Deezer's first American target was the audiophile, an underserved market that might be attracted to its high-definition service, Deezer Elite. A month later, Deezer acquired Muve Music from Cricket Wireless, giving it a toehold in U.S. market and a partnership with the prepaid mobile carrier. The effectiveness of the deal came into question in September, however, as information released related to Deezer's failed public stock offering suggested just a few thousand had migrated to Deezer by mid-2015. Was this initial push into the U.S. failing?
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For months Goldman was restricted by the quiet period required before a company's IPO. Now he can reveal Deezer has 300,000 subscribers in North America through its partnership with Cricket Wireless. Cricket customers can get Deezer for $6 per month, about half the standard monthly cost for a subscription service. (More subscribers -- he won't say how many -- have come from Deezer Elite.) That's where the interview starts.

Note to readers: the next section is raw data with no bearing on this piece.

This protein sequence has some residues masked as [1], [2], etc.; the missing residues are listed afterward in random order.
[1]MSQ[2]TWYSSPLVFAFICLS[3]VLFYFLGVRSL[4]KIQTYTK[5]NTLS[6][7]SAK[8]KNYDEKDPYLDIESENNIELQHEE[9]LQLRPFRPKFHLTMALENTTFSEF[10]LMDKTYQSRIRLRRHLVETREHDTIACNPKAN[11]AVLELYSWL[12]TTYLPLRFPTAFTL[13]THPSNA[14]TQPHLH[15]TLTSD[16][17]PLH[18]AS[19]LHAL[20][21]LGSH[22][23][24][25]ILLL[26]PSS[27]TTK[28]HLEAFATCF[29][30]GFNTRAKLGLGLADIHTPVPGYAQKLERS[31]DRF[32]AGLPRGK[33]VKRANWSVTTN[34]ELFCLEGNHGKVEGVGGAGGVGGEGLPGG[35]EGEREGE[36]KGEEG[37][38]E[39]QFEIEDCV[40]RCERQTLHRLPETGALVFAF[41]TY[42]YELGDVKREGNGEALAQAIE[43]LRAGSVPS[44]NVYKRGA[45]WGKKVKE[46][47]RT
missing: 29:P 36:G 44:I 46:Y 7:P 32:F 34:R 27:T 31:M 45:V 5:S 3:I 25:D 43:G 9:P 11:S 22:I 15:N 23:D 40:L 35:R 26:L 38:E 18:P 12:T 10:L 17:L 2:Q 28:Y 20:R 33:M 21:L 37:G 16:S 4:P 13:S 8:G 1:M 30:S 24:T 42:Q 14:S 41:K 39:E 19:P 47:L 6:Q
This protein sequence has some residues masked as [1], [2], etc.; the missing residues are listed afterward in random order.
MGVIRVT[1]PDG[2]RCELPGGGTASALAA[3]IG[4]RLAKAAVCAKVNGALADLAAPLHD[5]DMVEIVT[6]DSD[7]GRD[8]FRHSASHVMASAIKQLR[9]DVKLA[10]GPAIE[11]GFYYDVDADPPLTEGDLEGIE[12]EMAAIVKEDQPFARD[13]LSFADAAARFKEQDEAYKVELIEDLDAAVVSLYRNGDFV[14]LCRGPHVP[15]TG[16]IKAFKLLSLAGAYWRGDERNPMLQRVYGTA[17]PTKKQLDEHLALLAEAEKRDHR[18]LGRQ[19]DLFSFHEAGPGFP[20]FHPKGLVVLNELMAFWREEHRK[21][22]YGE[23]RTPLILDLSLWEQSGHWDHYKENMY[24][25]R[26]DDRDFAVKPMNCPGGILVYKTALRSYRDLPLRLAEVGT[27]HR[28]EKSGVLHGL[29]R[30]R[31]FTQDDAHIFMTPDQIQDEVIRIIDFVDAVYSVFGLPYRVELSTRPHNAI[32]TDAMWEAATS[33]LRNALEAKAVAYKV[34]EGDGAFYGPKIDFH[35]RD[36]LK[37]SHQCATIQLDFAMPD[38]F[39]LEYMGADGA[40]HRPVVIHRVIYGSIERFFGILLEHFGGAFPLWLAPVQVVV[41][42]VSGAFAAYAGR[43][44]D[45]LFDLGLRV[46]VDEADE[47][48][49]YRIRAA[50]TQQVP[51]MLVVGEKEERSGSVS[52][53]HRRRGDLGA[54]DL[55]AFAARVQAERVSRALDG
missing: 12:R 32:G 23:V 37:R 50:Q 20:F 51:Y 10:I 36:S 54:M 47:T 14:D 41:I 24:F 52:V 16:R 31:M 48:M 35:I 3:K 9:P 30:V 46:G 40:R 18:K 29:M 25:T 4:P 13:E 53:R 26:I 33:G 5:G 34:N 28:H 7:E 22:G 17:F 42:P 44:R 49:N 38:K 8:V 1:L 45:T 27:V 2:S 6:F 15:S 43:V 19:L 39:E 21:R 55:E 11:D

At one point, there were over two million Muve Music subscribers -- and then Deezer's prospectus said there were 60,000 total U.S. subscribers as of June 30. What are you getting out of that acquisition?
That was one of the things we unfortunately couldn't talk about during the quiet period. It's a lot different than that. Let me give you the numbers so we can talk about it. The 2.3 million [Muve Music subscribers] was what we call a "hard bundle number" -- in 2013, I believe. That's when Leap Wireless was giving the service to a larger percentage of its overall audience.
Some things about that, before we even bought. One is obviously that we bought it quite a bit later. Number two, and more importantly, the genesis of our acquisitions was that AT&T bought Leap Wireless. Number three, prepaid has a high degree of churn. Number four, the Leap Wireless/Cricket product was on a different network than AT&T. So they had to migrate users from Cricket onto the AT&T system -- they had to get new phones, new plans. etc. When you put all those together, plus the number of users actually active in the hard bundle, it was a much, much smaller number of people that was actually consuming Muve Music when we bought it.